2014 Brand of the Year - Pharmaceutical Executive

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2014 Brand of the Year


Pharmaceutical Executive


Vanguard therapy

KORLYM, however, proved to be the early bet that turned the cards in Corcept's favor, making these additional discovery investments possible. In contrast to the complexities built into a CNS indication, mifepristone's clinical potential for endogenous Cushing's syndrome was recognized as far back as 1985, with more than 50 studies subsequently corroborating its effects.

"When we analyzed the science, it became clear that the controversy around the drug's separate profile as an abortifacient was inhibiting interest in its application to Cushing's. The political baggage was very similar to thalidomide," Belanoff said. "Yet any rational analysis would have to balance that against the high level of efficacy documented in the studies as well as the sheer need—the medicines chest for Cushing's was flat empty."

In fact, the one drug that was in common use, ketoconazole, was under scrutiny for cases of liver damage after long-term exposure to patients.

Fast work from FDA

In 2007, Belanoff and his scientific team initiated a conversation with FDA staff on mifepristone as a treatment for Cushing's, receiving an unexpectedly positive reception. In rapid order, the company secured orphan-drug status for the proposed indication in treating Cushing's with type 2 diabetes—the FDA estimated the eligible population at around 5,000 patients—followed by the filing of an NDA and request for Priority Review, in April 2011.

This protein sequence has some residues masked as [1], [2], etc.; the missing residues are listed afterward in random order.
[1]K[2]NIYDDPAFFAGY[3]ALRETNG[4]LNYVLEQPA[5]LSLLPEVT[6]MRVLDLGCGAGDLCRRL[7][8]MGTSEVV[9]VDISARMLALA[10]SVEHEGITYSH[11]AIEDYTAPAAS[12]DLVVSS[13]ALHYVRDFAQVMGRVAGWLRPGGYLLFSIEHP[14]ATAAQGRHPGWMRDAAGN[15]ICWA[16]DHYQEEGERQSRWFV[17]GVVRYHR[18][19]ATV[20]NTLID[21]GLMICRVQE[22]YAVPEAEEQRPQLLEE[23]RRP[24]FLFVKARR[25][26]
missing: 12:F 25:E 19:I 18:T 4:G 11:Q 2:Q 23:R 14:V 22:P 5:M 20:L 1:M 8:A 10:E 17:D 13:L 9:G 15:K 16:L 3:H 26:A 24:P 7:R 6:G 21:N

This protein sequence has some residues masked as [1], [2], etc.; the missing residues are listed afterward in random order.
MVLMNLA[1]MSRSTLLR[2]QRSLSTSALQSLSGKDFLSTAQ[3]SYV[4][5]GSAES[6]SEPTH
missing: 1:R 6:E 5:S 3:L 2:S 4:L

The NDA package included the results of a 50-patient trial, in which mifepristone delivered "significant improvement" in blood sugar control along with marked reductions in insulin requirements. A REMS proposal was also included to address the dangers associated with the drug's alternative use as an abortifacient. However, when the FDA approved registration status for the drug 10 months later, it decided a full REMS was not necessary because of the small number of physician prescribers and the company's pledge to maintain tight control of distribution through a single designated specialty pharmacy, Dohmen Life Science Services. There is also a post-marketing requirement to report use data (age, sex, dose, and duration) and, of course, any side-effects.

KORLYM made its debut only two months after marketing authorization, in late April 2012. The quick start was aided by the company's advance work on a REMS package; though it turned out it was not needed for approval, the preparation forced management to focus on something that proved critical to building the brand: the patient context. It was noted early on that endocrinologists are very test-oriented in treating Cushing's.

"Because diagnosis is so difficult, repeated testing is the profession's stock in trade, because surgery is the default option once diagnosis is confirmed," Commercial Operations Director John Lyons told Pharm Exec. "We recognized a stronger patient voice was needed to move drug therapy forward in the treatment discussion."

A patient-centric approach also made sense from the clinical perspective. "In Cushing's, every case is unique," says Corcept Chief Commercial Officer Steve Lo. "There is the bewildering multiplicity of symptoms, which also vary by degree, as well as individual variations in relapse rates, which can be high when initial surgery fails, leading to scattershot measures involving additional surgeries, radiation, off-label use of other drugs, or outright removal of the adrenal glands —there is no standard protocol."

According to Lo, this heterogeneity required substantial investment in a different kind of sales force, one with the practice familiarity and the scientific skills to market KORLYM almost on a case-by- case basis. "The clinical inertia around this disease is intense," Lo said. "We couldn't take the approach of a 30-second detail with the boilerplate message KORLYM is the right drug for your patients."


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